Margaret WenteMargaret Wente and Susan Eng squared off over the motion “Canada must stop coddling its spoiled seniors” at the Oct. 25, 2016 edition of the Great Canadian Debates. Here, Wente argues in favour of the motion in an op-ed in the Globe and Mail. Eng argued the opposite side in a different op-ed.

By Margaret Wente, Oct. 25, 2016

If you’ve got to grow old (and you have to admit it sure beats the alternative), there’s no better place to live than Canada today. We seniors have never had it so good. We’re the wealthiest generation in history. We’re vastly healthier and longer-lived than our great-grandparents. And please don’t call me a “senior,” because I’ll swat you with my yoga mat.

Canada has done exceptionally well by its seniors. In the 1970s, nearly 40 per cent of Canadians over 65 lived in poverty. Today, depending on how you measure, it’s around 7 per cent. More children live in poverty than seniors do. According to the Conference Board of Canada, our seniors are among the most well-off in the world. Not everyone is doing well, of course, and there are big gaps in seniors’ health care. But the transformation in the circumstances of the elderly is one of the greatest triumphs of the welfare state. Let’s face facts: most of us don’t need subsidized bus tickets any more.

Young adults today aren’t going to get the same breaks we got. They know we’re the Lucky Generation. We got good pensions and benefits. Our houses turned into gold mines. We enjoyed investment returns and, yes, a standard of living that many of our kids can only dream of.

Please don’t call me a “senior,” because I’ll swat you with my yoga mat.

Our biggest challenge has changed. Now that we’ve ensured our own security, we need to ensure that the system is sustainable for future generations. The triple threat of an aging population, longer lifespans and lower fertility creates a demographic challenge the likes of which we’ve never faced. Simply put, today’s level of entitlements threatens to suck the lifeblood from future generations. That’s nobody’s fault. It’s just reality. It’s just not fair to get them to pay for our cheap bus tickets any more.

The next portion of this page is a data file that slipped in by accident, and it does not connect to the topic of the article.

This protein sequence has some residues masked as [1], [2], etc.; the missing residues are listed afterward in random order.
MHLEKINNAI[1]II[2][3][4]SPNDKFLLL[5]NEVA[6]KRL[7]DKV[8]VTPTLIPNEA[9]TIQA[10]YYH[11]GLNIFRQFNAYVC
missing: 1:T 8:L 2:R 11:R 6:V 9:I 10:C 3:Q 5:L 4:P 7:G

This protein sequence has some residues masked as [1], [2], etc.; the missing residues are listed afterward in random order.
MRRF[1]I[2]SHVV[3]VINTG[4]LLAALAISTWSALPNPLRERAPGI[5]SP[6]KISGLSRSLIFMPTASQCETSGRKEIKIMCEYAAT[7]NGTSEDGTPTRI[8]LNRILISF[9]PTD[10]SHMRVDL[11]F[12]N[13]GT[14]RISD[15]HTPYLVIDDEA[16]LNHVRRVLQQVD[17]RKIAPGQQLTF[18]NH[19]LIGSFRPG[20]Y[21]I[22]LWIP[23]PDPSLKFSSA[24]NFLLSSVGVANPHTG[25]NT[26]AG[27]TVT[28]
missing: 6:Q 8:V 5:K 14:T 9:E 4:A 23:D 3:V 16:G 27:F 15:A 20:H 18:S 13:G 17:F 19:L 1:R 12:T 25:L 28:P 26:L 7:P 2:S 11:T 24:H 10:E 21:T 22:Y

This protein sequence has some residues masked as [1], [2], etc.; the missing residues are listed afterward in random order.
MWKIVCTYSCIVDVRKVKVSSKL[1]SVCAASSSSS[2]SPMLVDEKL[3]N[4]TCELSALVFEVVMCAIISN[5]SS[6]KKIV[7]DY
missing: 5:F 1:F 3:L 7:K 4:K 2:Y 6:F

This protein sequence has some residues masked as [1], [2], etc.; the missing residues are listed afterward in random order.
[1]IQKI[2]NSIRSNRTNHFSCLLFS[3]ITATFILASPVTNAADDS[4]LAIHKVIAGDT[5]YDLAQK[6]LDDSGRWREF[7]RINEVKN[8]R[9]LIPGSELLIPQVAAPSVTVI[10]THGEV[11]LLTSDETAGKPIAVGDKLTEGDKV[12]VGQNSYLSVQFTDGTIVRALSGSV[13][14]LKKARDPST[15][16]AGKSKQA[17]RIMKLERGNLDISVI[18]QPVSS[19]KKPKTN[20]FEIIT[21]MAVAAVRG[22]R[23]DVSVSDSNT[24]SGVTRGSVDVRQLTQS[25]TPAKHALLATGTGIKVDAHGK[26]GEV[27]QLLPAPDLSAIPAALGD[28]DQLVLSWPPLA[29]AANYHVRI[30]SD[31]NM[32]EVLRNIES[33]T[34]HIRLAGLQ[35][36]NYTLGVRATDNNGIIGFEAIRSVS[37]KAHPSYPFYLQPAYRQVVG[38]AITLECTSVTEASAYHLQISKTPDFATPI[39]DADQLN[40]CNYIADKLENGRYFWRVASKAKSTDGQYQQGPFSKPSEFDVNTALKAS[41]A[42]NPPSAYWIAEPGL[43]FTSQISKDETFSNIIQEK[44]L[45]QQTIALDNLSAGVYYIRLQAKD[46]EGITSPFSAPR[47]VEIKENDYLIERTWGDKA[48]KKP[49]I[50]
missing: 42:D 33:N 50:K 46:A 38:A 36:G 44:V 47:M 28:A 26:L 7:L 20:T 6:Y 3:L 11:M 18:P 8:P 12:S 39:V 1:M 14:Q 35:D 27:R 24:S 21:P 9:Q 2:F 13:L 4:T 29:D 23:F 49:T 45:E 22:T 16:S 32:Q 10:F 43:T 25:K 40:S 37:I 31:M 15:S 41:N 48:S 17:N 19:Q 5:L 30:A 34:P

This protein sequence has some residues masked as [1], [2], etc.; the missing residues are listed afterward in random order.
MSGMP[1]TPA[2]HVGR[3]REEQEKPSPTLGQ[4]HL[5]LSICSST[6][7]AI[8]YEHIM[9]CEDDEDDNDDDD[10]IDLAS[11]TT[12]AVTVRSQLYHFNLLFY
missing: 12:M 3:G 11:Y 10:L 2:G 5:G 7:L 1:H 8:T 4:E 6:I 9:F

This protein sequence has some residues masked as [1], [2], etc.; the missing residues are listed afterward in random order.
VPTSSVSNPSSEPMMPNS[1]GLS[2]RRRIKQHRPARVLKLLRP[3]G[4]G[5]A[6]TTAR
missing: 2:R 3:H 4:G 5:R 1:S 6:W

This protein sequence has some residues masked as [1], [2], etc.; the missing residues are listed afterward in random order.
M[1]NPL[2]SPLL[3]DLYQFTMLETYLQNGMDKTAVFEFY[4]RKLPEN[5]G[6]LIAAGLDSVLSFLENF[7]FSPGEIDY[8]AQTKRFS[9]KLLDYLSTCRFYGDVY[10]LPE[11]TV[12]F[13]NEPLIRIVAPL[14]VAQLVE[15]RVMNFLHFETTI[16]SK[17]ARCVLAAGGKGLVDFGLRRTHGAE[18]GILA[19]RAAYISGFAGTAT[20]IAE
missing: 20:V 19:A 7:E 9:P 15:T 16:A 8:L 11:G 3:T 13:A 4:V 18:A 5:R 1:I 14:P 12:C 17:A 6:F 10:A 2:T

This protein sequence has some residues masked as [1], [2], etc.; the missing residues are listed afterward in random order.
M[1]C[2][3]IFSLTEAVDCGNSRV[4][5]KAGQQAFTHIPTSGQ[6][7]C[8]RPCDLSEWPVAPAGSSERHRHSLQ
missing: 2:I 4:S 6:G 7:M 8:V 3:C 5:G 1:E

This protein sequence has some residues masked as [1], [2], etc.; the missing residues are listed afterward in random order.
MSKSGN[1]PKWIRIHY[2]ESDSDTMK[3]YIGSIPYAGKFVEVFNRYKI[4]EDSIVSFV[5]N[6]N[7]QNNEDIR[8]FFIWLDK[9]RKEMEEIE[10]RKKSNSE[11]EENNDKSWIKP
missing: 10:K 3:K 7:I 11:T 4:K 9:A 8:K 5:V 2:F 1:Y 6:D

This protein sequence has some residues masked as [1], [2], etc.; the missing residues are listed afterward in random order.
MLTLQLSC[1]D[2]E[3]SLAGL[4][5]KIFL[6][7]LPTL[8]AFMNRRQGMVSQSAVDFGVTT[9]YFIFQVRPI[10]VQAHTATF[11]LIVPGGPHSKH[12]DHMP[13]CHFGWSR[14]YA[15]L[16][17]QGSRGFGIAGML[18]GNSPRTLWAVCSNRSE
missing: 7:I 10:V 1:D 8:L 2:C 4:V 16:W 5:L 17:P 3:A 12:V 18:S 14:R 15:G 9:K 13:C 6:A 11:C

We need to do two things. First, we need to update our notions of “old age” to better fit today’s realities. Second, we need to target our support to those who need it most.

The idea that 65 is the threshold of old age is obsolete. When old-age pensions were invented, most people didn’t even live that long. Today, a lot of us will spend more years in retirement than we did at work. The idea that there is some arbitrary cutoff for productive lives is a stupendous waste of human potential. We need to change our focus from retirement to unretirement-- so that people can keep on contributing in some fashion well into their late 60s and even beyond.

Now that we’ve ensured our own security, we need to ensure that the system is sustainable for future generations.

We could also save billions every year simply by introducing some minor and gradual changes to old-age entitlements. Take Old Age Security. The last government passed a law to change the eligibility age for OAS from 65 to 67. It wouldn’t have taken full effect for many years. We could have saved $11-billion a year. But the seniors’ lobby wouldn’t hear of it, so the current government rolled back the change. Nobody wants to pick a fight with angry seniors.

Not everybody needs OAS--and nobody paid into it in advance. Yet we pay OAS to people who make mover $100,000 a year. That’s just dumb. We’ve got to target more of our seniors benefits so that the money goes to people who really need it. People who drive around in fancy cars don’t need free drugs. They don’t need the younger generation to pay for every last cent of their health care.

A few strategic changes today will help us sustain the system for tomorrow. Some day our grandchildren will be seniors, too. We want to make sure there’s something left for them.

Margaret Wente is a columnist with the Globe and Mail.

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